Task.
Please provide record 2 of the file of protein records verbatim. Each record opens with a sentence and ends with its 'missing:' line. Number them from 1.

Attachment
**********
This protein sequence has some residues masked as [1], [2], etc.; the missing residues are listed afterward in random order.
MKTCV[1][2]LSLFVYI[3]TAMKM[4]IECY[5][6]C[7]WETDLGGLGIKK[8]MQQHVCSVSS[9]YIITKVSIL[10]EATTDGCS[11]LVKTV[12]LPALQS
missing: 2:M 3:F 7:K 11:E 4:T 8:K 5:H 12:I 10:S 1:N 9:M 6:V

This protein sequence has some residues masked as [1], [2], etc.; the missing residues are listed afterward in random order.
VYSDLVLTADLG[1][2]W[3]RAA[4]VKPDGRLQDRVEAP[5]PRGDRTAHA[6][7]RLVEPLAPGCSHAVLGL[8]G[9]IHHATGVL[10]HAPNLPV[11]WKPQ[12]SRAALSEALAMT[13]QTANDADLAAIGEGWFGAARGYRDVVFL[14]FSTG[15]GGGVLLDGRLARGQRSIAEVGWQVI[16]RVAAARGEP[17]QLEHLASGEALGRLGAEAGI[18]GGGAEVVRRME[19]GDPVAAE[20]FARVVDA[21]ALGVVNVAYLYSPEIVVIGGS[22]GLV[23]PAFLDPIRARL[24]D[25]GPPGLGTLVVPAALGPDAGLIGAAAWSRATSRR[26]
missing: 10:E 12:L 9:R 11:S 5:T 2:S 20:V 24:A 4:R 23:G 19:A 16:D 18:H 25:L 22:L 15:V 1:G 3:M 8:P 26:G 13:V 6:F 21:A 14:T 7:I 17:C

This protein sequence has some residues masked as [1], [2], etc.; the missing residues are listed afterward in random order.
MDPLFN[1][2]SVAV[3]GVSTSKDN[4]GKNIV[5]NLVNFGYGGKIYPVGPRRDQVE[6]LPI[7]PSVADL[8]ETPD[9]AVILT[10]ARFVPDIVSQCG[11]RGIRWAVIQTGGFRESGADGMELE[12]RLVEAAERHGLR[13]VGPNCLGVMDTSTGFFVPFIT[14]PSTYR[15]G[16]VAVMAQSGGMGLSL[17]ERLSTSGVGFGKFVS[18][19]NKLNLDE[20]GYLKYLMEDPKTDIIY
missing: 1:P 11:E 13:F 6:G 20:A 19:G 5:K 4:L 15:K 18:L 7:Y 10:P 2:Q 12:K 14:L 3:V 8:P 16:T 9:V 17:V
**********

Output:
This protein sequence has some residues masked as [1], [2], etc.; the missing residues are listed afterward in random order.
VYSDLVLTADLG[1][2]W[3]RAA[4]VKPDGRLQDRVEAP[5]PRGDRTAHA[6][7]RLVEPLAPGCSHAVLGL[8]G[9]IHHATGVL[10]HAPNLPV[11]WKPQ[12]SRAALSEALAMT[13]QTANDADLAAIGEGWFGAARGYRDVVFL[14]FSTG[15]GGGVLLDGRLARGQRSIAEVGWQVI[16]RVAAARGEP[17]QLEHLASGEALGRLGAEAGI[18]GGGAEVVRRME[19]GDPVAAE[20]FARVVDA[21]ALGVVNVAYLYSPEIVVIGGS[22]GLV[23]PAFLDPIRARL[24]D[25]GPPGLGTLVVPAALGPDAGLIGAAAWSRATSRR[26]
missing: 10:E 12:L 9:R 11:S 5:T 2:S 20:V 24:A 4:R 23:G 19:A 16:D 18:H 25:L 22:L 15:V 1:G 3:M 8:P 26:G 13:V 6:F 21:A 14:T 7:I 17:C